> > water over the unit and leave to dry in an airing cupboard or similar

    warm
    > > area for a few days.
    > > Whilst I'm happy to give this a go before I ring the insurance company,

    I
    > > was wondering if anyone has had any similar experiences and could

    suggest
    > > anything further, or tell me of any (hopefully ) successful recoveries.
    > >
    > >
    > > Many thanks in advance for any pointers and your time.

    >



    > You were given good advice. I might contact the insurance company
    > first, but you really don't want to wait before trying that advice.
    >
    > --
    > Joseph E. Meehan



    Thank you Joseph.
    I have been Googling for most of tonight and get the impression the longer I
    leave it, the less chance there is of a recovery.
    General advice is to dunk it in clean water for some time, and then again in
    a new batch of clean water - leave to dry for a good time.

    I'm told the band's insurance will probably cover me irrespective of the
    outcome as a goodwill gesture, even if my insurance proves to be useless -
    so I will give it a go.

    Thanks for the reply.
    KN4665, Oct 23, 2004
    #3
  4. KN4665

    Prometheus Guest

    In article <>, KN4665
    <> writes
    >Hi group - first post here.
    >Just downloaded all messages but failed to find any answers. Apologies if
    >I've missed any, and if I'm in the wrong group or there is a more relevant
    >group Ishoud post in, I'd appreciate someone pointing me in the right
    >direction, cheers.
    >
    >I've been shooting only on an amateur level with a Sony Cybershot P-71 for a
    >major recording artist for whom I run a website.
    >We do have pro shooters, but these shots I take go straight up into the
    >messageboard for the fans to see, usually on the same night of the concerts
    >and we have been very pleased with them.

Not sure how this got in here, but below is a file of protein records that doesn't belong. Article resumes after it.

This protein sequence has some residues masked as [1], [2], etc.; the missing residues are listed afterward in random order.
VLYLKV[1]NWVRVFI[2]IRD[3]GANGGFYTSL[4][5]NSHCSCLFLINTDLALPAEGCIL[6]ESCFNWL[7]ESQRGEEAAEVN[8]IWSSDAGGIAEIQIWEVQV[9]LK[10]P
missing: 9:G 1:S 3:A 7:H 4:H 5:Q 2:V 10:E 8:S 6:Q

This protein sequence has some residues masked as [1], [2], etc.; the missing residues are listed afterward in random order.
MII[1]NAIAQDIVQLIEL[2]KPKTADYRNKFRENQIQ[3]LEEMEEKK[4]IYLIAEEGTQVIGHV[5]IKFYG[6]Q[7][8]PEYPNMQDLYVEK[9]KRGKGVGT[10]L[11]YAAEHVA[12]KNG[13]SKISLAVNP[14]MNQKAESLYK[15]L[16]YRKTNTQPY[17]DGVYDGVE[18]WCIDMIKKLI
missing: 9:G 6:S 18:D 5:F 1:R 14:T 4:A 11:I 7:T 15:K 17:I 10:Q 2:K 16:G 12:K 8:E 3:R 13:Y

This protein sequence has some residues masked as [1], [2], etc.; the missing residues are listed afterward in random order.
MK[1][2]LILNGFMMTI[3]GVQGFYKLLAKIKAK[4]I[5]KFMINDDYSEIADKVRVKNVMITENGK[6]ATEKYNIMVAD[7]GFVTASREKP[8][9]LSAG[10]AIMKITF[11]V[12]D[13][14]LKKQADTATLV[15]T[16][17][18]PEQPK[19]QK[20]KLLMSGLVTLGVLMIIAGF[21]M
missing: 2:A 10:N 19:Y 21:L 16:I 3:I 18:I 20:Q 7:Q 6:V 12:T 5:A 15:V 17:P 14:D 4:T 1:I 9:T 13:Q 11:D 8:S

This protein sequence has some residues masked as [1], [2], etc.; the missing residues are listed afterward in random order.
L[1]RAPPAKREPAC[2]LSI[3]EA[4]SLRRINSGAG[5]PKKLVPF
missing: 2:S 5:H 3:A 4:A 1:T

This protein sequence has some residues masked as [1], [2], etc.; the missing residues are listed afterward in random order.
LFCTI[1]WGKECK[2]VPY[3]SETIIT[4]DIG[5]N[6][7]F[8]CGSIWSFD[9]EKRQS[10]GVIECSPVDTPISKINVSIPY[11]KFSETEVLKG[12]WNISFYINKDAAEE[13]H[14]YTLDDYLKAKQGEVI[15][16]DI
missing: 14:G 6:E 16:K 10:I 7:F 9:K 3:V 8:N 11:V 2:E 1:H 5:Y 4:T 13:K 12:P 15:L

>Last night whilst in the photo pit a pint of beer hit me and my Cybershot,
    >wiping it out completely. A message came up on the LCD screen along the
    >lines of 'Shut Camera Off' which I did - the lens remained out and open.
    >I've only tried to switch it back on once, and the unit made noises like it
    >was trying to run back the lens, but fails.
    >One of the pro shooters I spoke to told me to remove batteries, run cold
    >water over the unit and leave to dry in an airing cupboard or similar warm
    >area for a few days.
    >Whilst I'm happy to give this a go before I ring the insurance company, I
    >was wondering if anyone has had any similar experiences and could suggest
    >anything further, or tell me of any (hopefully ) successful recoveries.


    The advice is sound, beer is a quite nasty, sticky, conductive liquid,
    if the beer got inside you will have to dismantle it and wash it with
    de-ionised water, tap water will do as a first wash but contains
    dissolved (and suspended) salts which will also do harm. My experience
    was with a radio, far less mechanics, although I did have to dismantle
    several switches to clean them, I also have a good selection of cleaning
    solvents in the lab so I could do a good job on it.

    --
    Ian G8ILZ
    Prometheus, Oct 23, 2004
    #4
  5. KN4665

    C J Campbell Guest

    The advice you were given is your only chance, but odds are the camera is
    ruined. The battery should be discarded as well. It might seem OK, but it is
    likely to short out and overheat at some time in the future.
    C J Campbell, Oct 23, 2004
    #5
  6. KN4665

    KN4665 Guest

    "C J Campbell" <> wrote in message
    news:...
    > The advice you were given is your only chance, but odds are the camera is
    > ruined. The battery should be discarded as well. It might seem OK, but it

    is
    > likely to short out and overheat at some time in the future.
    >
    >


    Hi CJ,

    I'm presuming you mean the rechargeables I use with the camera and not an
    internal one ( if there is one. Not apparently user replaceable if so ).
    A good point, and one I hadn't thought of, thanks.